The Georgia Supreme Court recently considered the issue of whether a debtor/ husband could be held in Contempt of Court in Superior Court for refusing to pay a joint marital debt. In the case of McGahee v. Rogers, the trial court denied the contempt motion on the grounds that (1) the debtor/husband had discharged his obligation to pay the debt and (2) because the debts had been discharged, contempt relief was inappropriate.
The Georgia Supreme Court reversed and remanded, holding that (1) the Bankruptcy Court had not specifically ruled on whether this joint debt was in the nature of alimony and support – and therefore non-dischargeable, and (2) that the Superior Court judge had "concurrent" jurisdiction to make this dischargeability determination. The Supreme Court then sent this case back to the Superior Court judge for a dischargeability determination.
What does this mean?
Firstly, it appears that the Georgia Supreme Court is going beyond the question of whether the debtor/husband is liable for contempt. If the Superior Court judge finds that the joint marital debt obligation is in the nature of support/alimony (Bankruptcy Code Section 523(a)(5) debt) then the debtor/husband will still be responsible to pay this debt [for the benefit of his wife] despite the bankruptcy discharge, and can be punished by contempt remedies, including jail, if he does not pay. If the Superior Court judge holds for the wife, it would appear that the husband's financial obligation under the divorce decree remains due and owing.
Second, it re-establishes that the Georgia Superior Court judge has the authority to make a ruling on whether a debt is dischargeable pursuant to the Bankruptcy Code.
Third, it is instructive to note that the applicable Bankruptcy Code used in this case was the pre-October 17, 2005 Code. The October 17 amendments changed both Section 523(a)(5) and (a)(15) to expand the exception to discharge for marital debts. Gone is the "balancing test" of former Code Section 523(a)(15). Under the current Code, it appears that just about every debt arising from a divorce is non-dischargeable. The practical impact of this will be to eliminate the strategy of using a bankruptcy filing to get rid of a divorce related debt.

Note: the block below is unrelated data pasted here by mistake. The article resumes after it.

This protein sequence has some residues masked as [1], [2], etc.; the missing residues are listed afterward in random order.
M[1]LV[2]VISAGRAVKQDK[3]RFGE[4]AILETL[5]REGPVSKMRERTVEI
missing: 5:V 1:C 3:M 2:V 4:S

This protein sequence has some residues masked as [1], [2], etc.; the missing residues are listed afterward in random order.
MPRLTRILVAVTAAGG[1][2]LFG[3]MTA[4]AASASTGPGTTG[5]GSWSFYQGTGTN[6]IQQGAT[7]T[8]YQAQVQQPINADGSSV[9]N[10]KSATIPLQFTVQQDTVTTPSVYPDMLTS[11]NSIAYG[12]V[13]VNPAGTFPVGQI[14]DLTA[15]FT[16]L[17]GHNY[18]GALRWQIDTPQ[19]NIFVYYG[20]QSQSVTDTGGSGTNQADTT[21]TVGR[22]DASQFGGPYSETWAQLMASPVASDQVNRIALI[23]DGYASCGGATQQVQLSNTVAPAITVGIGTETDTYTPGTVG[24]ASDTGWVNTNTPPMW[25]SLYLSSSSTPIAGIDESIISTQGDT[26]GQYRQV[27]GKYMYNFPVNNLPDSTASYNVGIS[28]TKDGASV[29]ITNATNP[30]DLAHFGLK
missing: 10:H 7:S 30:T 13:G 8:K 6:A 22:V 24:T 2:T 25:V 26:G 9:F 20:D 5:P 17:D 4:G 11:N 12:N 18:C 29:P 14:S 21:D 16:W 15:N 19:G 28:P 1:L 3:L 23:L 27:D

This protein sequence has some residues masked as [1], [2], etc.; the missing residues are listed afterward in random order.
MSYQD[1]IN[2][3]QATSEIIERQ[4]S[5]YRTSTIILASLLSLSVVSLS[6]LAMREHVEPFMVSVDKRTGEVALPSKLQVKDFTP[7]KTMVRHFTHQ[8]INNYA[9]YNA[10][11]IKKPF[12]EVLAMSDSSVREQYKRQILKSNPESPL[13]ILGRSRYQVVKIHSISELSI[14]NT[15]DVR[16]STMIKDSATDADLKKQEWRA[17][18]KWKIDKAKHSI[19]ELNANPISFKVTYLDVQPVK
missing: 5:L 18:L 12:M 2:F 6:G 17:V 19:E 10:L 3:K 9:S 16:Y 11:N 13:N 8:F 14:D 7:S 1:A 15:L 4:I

Finally, as a matter of strategy, I am suggesting to my colleagues in the domestic relations bar that they should specifically include in every divorce settlement agreement a provision that clearly excepts marital debts from bankruptcy discharge. In turn, if the ex-spouse does file bankruptcy it should be very easy to get a quick (and inexpensive) ruling from the Bankruptcy Judge holding that the marital debt is non-dischargeable. Hopefully the net effect of cases like McGahee and the new Code provisions will reduce the need for costly litigation.
Along the same lines, it might make sense for divorcing parties to consider filing a joint bankruptcy prior to the divorce for the purpose of eliminating joint debt and potential problems.
Remember, even if you can hold your ex-spouse in contempt for failing to pay a joint debt, your rights against your ex-spouse have no effect whatsoever on the creditor. The creditor can sue you, garnish your wages and bank accounts – it becomes your problem to force your ex-spouse to make you whole again.
[tags] divorce and bankruptcy, georgia bankruptcy, georgia divorce, 523(a)(5), 523(a)(15) debts in the nature of alimony and support [/tags]
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